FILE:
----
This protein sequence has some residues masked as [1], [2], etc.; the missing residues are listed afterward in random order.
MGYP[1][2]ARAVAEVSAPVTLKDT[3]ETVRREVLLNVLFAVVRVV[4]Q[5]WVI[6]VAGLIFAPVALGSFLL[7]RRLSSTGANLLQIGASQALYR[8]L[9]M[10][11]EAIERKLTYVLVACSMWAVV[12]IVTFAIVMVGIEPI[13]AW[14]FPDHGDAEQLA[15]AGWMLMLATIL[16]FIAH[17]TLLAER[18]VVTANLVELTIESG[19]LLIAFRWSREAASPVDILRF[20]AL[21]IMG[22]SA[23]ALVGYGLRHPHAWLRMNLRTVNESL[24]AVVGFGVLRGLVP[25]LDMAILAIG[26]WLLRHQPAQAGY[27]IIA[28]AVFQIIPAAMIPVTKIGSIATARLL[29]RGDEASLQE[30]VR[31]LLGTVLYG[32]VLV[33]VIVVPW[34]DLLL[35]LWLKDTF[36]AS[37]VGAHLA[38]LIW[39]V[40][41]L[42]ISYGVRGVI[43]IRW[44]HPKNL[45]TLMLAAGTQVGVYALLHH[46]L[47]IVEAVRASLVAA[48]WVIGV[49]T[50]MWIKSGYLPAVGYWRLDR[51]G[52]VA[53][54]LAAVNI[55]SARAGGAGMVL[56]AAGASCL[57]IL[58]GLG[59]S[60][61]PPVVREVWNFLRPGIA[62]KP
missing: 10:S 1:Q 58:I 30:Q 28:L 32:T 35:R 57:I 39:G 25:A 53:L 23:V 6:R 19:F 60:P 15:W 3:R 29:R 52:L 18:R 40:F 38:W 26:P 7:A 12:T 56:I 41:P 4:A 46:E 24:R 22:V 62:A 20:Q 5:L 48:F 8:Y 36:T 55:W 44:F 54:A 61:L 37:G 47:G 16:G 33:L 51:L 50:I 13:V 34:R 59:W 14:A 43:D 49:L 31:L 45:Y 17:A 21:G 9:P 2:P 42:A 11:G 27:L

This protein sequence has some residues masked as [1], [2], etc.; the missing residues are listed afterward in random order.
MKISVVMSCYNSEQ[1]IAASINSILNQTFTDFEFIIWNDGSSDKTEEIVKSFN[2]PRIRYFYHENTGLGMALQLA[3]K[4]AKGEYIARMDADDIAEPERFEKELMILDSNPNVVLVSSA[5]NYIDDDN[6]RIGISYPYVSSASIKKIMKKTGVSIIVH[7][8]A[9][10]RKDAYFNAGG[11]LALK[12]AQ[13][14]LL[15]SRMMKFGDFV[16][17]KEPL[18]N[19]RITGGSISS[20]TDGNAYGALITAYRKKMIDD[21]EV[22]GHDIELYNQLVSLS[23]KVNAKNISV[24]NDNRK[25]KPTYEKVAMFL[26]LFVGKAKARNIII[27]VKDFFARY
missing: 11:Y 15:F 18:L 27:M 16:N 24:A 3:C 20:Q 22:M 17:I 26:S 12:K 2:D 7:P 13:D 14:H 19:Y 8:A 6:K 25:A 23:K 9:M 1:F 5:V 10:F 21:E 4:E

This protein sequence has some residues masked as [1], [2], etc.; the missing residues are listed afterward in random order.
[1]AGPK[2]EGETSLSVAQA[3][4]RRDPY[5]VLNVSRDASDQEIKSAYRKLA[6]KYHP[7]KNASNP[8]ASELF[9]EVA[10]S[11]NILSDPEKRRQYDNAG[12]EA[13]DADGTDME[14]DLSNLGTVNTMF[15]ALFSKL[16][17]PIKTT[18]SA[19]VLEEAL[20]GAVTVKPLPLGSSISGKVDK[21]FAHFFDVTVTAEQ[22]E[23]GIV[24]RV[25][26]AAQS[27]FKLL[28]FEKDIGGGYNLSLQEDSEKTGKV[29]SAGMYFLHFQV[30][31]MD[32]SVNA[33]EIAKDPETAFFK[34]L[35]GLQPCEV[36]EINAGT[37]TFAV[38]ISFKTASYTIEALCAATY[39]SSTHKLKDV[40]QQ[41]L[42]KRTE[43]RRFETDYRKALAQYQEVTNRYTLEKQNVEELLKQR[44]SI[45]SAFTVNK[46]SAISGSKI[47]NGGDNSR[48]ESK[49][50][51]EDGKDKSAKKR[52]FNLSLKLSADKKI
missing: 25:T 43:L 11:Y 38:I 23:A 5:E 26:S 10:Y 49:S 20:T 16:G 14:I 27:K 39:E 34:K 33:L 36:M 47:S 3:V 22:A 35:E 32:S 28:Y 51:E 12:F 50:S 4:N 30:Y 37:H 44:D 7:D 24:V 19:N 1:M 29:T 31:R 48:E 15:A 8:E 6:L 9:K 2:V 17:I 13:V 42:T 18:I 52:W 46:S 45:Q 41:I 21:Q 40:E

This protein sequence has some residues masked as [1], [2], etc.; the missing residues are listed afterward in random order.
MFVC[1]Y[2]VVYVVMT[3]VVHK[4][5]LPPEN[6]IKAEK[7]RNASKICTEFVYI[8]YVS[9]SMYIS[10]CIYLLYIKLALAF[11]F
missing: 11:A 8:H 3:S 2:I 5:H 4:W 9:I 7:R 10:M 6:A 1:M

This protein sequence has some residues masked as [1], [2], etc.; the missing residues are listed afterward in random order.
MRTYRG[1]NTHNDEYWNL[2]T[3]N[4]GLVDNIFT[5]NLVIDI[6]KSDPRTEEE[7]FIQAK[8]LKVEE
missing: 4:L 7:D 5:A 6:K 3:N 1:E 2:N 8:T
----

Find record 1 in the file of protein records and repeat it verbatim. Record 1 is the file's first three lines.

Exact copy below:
This protein sequence has some residues masked as [1], [2], etc.; the missing residues are listed afterward in random order.
MGYP[1][2]ARAVAEVSAPVTLKDT[3]ETVRREVLLNVLFAVVRVV[4]Q[5]WVI[6]VAGLIFAPVALGSFLL[7]RRLSSTGANLLQIGASQALYR[8]L[9]M[10][11]EAIERKLTYVLVACSMWAVV[12]IVTFAIVMVGIEPI[13]AW[14]FPDHGDAEQLA[15]AGWMLMLATIL[16]FIAH[17]TLLAER[18]VVTANLVELTIESG[19]LLIAFRWSREAASPVDILRF[20]AL[21]IMG[22]SA[23]ALVGYGLRHPHAWLRMNLRTVNESL[24]AVVGFGVLRGLVP[25]LDMAILAIG[26]WLLRHQPAQAGY[27]IIA[28]AVFQIIPAAMIPVTKIGSIATARLL[29]RGDEASLQE[30]VR[31]LLGTVLYG[32]VLV[33]VIVVPW[34]DLLL[35]LWLKDTF[36]AS[37]VGAHLA[38]LIW[39]V[40][41]L[42]ISYGVRGVI[43]IRW[44]HPKNL[45]TLMLAAGTQVGVYALLHH[46]L[47]IVEAVRASLVAA[48]WVIGV[49]T[50]MWIKSGYLPAVGYWRLDR[51]G[52]VA[53][54]LAAVNI[55]SARAGGAGMVL[56]AAGASCL[57]IL[58]GLG[59]S[60][61]PPVVREVWNFLRPGIA[62]KP
missing: 10:S 1:Q 58:I 30:Q 28:L 32:T 35:R 57:I 39:G 25:A 53:L 23:V 6:R 19:F 60:P 15:W 3:R 29:R 52:L 18:R 40:F 38:W 26:P 7:A 12:T 56:I 41:P 4:A 46:E 24:R 22:V 62:A 20:Q 5:L 48:F 8:Y 36:T 55:W 44:F 54:A 61:L 37:G 47:G 16:G 33:L 51:L 50:I 13:V 34:R 59:W 14:A 43:D 49:L 31:L 45:Y 17:A 21:G 9:P 2:P 42:A 11:G 27:L